Stop Retaining Water... By Drinking More Water!

Many people around the world are constantly dealing with bloating, or retention of water in their bodies. People find their clothes not fit correctly and are negatively affected both in comfort and self-esteem. So, is there anything natural a person can do to help offset this unpredictable hormonal nuisance? YES!

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First of all, we should understand what factors can cause water retention. Surprisingly, not drinking enough water is the main culprit. Water helps your liver convert fat into usable energy. If you don't drink enough, your kidneys are overwhelmed with concentrated fluids, and they will make your liver do extra work. As the liver already works hard to turn your body fat into the energy you use, if it has to do the kidney's work, the liver would simply hold onto the extra fat that would have been burned off if you simply had enough water.

What's worse is that instead of excreting water and waste products, your body retains existing water to reuse. which is the main reason causing water retention and bloating. You are in a famine when you don't get enough water, that your body panics and holds on to any existing water selfishly. Dehydration thus can make you look bloated and fat instead of thin and taut. Not to mention the headache, rapid heartbeat, etc. that comes with dehydration. The best way to get rid of this water retention is to drink enough of it to return your body and its processes back to a normal equilibrium.

By drinking properly, you'll also feel thirsty more often, and this will start a healthy cycle of thirst leading to hydration. But you have to keep it up because if you stop drinking enough water, all the good things you've gained from drinking water (balanced body fluids, weight loss, decreased hunger, and thirst) will reverse back to the way they were. In the human body, water affects every aspect of our health. . Water lubricates joints and organs. It maintains muscle tone and keeps skin elastic and soft. Water regulates body temperature, filters out impurities, and keeps the brain working properly while transporting nutrients to and from cells.

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While the human body can store energy as glycogen, fat, and tissue, it cannot "store" water - the body uses its own water but expects us to provide a continuous supply of fresh new water regularly to function. Water is critical in moving nutrients into and out of a cell, an action known as the "ion pump". When you take in the improper balance of sodium and potassium or do not drink adequate water, your body will increase a hormone and try to "retain" water by keeping your kidneys from filtering it. Ironically, one of the best ways to stop retaining water is to drink more water!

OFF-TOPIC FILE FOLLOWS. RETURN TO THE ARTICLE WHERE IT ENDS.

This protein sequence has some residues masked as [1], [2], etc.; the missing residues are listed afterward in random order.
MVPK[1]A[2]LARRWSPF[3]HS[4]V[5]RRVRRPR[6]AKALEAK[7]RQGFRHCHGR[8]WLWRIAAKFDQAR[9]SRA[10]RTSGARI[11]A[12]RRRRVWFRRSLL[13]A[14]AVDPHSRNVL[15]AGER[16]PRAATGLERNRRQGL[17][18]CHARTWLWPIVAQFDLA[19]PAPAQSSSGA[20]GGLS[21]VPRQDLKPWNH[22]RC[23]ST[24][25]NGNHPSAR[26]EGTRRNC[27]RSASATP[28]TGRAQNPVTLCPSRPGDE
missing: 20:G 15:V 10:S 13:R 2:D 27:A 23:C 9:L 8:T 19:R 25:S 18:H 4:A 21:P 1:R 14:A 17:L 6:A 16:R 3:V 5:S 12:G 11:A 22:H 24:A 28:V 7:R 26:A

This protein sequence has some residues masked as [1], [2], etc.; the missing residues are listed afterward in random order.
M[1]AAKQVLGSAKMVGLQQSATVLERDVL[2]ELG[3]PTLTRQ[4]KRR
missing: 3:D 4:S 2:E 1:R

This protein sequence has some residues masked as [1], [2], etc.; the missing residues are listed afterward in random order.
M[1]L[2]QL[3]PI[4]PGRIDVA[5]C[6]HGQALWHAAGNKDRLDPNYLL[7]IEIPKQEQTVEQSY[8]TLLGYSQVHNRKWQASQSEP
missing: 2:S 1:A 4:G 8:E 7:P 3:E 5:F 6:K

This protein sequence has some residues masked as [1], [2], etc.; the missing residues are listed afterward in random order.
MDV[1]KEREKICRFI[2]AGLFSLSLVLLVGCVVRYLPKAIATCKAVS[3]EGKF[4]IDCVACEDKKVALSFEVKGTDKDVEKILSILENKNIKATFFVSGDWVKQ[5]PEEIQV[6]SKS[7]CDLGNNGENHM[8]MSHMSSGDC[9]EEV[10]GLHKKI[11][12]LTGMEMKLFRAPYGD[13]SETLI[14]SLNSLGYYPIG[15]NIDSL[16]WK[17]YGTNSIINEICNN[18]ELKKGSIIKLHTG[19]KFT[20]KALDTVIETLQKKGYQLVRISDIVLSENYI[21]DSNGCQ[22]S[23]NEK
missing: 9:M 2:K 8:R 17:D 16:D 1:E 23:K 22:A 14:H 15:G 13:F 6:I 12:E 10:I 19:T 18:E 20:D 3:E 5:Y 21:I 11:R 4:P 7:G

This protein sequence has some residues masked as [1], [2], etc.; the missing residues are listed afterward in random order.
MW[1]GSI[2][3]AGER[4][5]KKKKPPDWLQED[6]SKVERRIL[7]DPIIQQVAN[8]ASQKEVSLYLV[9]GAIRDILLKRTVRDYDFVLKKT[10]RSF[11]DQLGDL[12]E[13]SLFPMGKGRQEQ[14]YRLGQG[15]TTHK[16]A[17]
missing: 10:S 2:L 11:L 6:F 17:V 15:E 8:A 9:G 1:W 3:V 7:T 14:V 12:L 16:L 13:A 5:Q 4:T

How Much Water Should You Drink?

While humans can survive without food for several weeks (documented cases have shown lengths of up to two months), we can only survive a few days without water. Thirst is a signal that your body needs to be re-hydrated, but by the time you are thirsty, it's already too late. Just a fraction of a percentage drop of your body's water supply can result in huge performance decreases, such as frequent tiredness, muscle weakness, headache, or dizziness. Even slight dehydration can be critical. In the recent sports season, a few deaths resulted from dehydration.

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Contrary to popular belief, "chugging" a gallon of water is not going to provide your body with the water it needs. When too much water floods your system at once, your body will pass most of it onto your bladder, and only absorb a slight amount. Weight in the stomach is a signal for digestive processes to begin, and a number of biological chemicals enter your stomach and change the pH balance. This can result in indigestion and stomach pain.

The best way to take water is to steadily sip it throughout the day. You should also eat plenty of fruits and vegetables - most of the produce you eat is filled with water, and the body can process this water very efficiently. So - how much water? We've been told to drink "eight cups a day," which is a good starting point, but does every adult require this same amount of water when people come in a wide variety of sizes, shapes and have different metabolisms, exercise habits and lifestyles?

Actually there is a simple way to compute water intake and it works incredibly well. Recommended by nutritionist Will Brink, the method simply asks a person to drink enough water to have two or three very light-colored to clear urinations per day. If you have dark yellow urinations, then either you are not drinking enough water, are not eating healthily, or have some type of infection or other illness. For a normal, healthy adult, two or three light to clear urinations are a great "ruler" for proper body hydration. If you do not have these, then increase your water intake until it happens.

The type of water to drink is also the subject of much debate. Filtered tap water is better because of the prevalence of harmful agents often found in today's "raw" tap water. Keep in mind that if you drink too much non-filtered water, you may put your health at risk from exposure to chemicals and toxins found in tap or bottled water because these foreign contaminants then require your body to filter them out. Before you toss away your water filter, rethink-- that is exactly what your body's filter - the kidneys - would have had to process the unfiltered contaminants eventually. There are many ways to filter water but reverse osmosis water filtration is one of the best methods on the market.

Read Next: Top 5 Reasons People Retain Water

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